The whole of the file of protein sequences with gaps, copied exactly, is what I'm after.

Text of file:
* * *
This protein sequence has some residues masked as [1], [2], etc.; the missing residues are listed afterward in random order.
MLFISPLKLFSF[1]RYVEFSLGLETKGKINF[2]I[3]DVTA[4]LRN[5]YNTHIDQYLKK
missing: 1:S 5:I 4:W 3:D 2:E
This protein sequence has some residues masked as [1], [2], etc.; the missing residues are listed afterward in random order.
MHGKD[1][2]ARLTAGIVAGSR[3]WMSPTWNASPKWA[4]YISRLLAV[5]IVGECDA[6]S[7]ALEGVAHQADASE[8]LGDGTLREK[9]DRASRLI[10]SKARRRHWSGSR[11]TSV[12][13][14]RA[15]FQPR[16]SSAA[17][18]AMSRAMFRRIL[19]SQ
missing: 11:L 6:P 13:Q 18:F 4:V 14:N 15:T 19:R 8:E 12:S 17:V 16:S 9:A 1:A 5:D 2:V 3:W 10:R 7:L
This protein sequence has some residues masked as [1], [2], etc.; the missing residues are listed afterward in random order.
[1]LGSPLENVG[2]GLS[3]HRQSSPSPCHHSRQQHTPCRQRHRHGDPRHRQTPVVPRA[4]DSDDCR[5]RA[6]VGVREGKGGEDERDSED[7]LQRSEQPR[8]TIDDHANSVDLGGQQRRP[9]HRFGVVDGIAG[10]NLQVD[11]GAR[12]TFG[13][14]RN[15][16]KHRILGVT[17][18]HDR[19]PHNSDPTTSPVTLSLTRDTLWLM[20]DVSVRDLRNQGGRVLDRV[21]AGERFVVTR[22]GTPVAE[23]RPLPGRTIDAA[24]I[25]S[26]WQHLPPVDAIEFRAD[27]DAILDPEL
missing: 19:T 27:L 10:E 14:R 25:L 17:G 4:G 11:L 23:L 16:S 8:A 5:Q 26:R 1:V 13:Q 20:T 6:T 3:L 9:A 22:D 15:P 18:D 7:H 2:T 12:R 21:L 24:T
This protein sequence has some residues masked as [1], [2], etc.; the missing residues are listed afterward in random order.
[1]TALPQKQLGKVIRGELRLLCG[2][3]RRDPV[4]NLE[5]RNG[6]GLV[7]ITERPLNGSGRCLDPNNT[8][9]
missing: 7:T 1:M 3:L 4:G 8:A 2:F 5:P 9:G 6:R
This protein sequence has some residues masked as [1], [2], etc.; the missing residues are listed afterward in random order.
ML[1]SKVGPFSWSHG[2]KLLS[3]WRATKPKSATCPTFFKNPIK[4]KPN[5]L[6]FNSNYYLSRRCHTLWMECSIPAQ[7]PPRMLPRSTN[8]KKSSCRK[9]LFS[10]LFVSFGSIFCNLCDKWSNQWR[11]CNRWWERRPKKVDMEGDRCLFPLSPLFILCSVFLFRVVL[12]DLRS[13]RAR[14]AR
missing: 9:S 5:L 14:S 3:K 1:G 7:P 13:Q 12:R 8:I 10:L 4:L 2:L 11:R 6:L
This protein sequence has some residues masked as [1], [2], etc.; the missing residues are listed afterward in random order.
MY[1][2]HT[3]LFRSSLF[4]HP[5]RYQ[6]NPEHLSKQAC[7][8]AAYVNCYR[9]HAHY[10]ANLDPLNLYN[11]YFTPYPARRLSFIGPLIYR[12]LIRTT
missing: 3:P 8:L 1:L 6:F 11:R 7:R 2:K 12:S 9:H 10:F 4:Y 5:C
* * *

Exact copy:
This protein sequence has some residues masked as [1], [2], etc.; the missing residues are listed afterward in random order.
MLFISPLKLFSF[1]RYVEFSLGLETKGKINF[2]I[3]DVTA[4]LRN[5]YNTHIDQYLKK
missing: 1:S 5:I 4:W 3:D 2:E
This protein sequence has some residues masked as [1], [2], etc.; the missing residues are listed afterward in random order.
MHGKD[1][2]ARLTAGIVAGSR[3]WMSPTWNASPKWA[4]YISRLLAV[5]IVGECDA[6]S[7]ALEGVAHQADASE[8]LGDGTLREK[9]DRASRLI[10]SKARRRHWSGSR[11]TSV[12][13][14]RA[15]FQPR[16]SSAA[17][18]AMSRAMFRRIL[19]SQ
missing: 11:L 6:P 13:Q 18:F 4:V 14:N 15:T 19:R 8:E 12:S 17:V 16:S 9:A 1:A 5:D 2:V 3:W 10:R 7:L
This protein sequence has some residues masked as [1], [2], etc.; the missing residues are listed afterward in random order.
[1]LGSPLENVG[2]GLS[3]HRQSSPSPCHHSRQQHTPCRQRHRHGDPRHRQTPVVPRA[4]DSDDCR[5]RA[6]VGVREGKGGEDERDSED[7]LQRSEQPR[8]TIDDHANSVDLGGQQRRP[9]HRFGVVDGIAG[10]NLQVD[11]GAR[12]TFG[13][14]RN[15][16]KHRILGVT[17][18]HDR[19]PHNSDPTTSPVTLSLTRDTLWLM[20]DVSVRDLRNQGGRVLDRV[21]AGERFVVTR[22]GTPVAE[23]RPLPGRTIDAA[24]I[25]S[26]WQHLPPVDAIEFRAD[27]DAILDPEL
missing: 19:T 27:L 10:E 14:R 25:L 17:G 4:G 11:L 23:L 16:S 8:A 5:Q 26:R 1:V 13:Q 20:T 6:T 3:L 9:A 22:D 15:P 18:D 7:H 2:T 12:R 21:L 24:T
This protein sequence has some residues masked as [1], [2], etc.; the missing residues are listed afterward in random order.
[1]TALPQKQLGKVIRGELRLLCG[2][3]RRDPV[4]NLE[5]RNG[6]GLV[7]ITERPLNGSGRCLDPNNT[8][9]
missing: 7:T 1:M 3:L 4:G 8:A 2:F 5:P 9:G 6:R
This protein sequence has some residues masked as [1], [2], etc.; the missing residues are listed afterward in random order.
ML[1]SKVGPFSWSHG[2]KLLS[3]WRATKPKSATCPTFFKNPIK[4]KPN[5]L[6]FNSNYYLSRRCHTLWMECSIPAQ[7]PPRMLPRSTN[8]KKSSCRK[9]LFS[10]LFVSFGSIFCNLCDKWSNQWR[11]CNRWWERRPKKVDMEGDRCLFPLSPLFILCSVFLFRVVL[12]DLRS[13]RAR[14]AR
missing: 9:S 5:L 14:S 3:K 1:G 7:P 13:Q 12:R 8:I 10:L 4:L 2:L 11:R 6:L
This protein sequence has some residues masked as [1], [2], etc.; the missing residues are listed afterward in random order.
MY[1][2]HT[3]LFRSSLF[4]HP[5]RYQ[6]NPEHLSKQAC[7][8]AAYVNCYR[9]HAHY[10]ANLDPLNLYN[11]YFTPYPARRLSFIGPLIYR[12]LIRTT
missing: 3:P 8:L 1:L 6:F 11:R 7:R 2:K 12:S 9:H 10:F 4:Y 5:C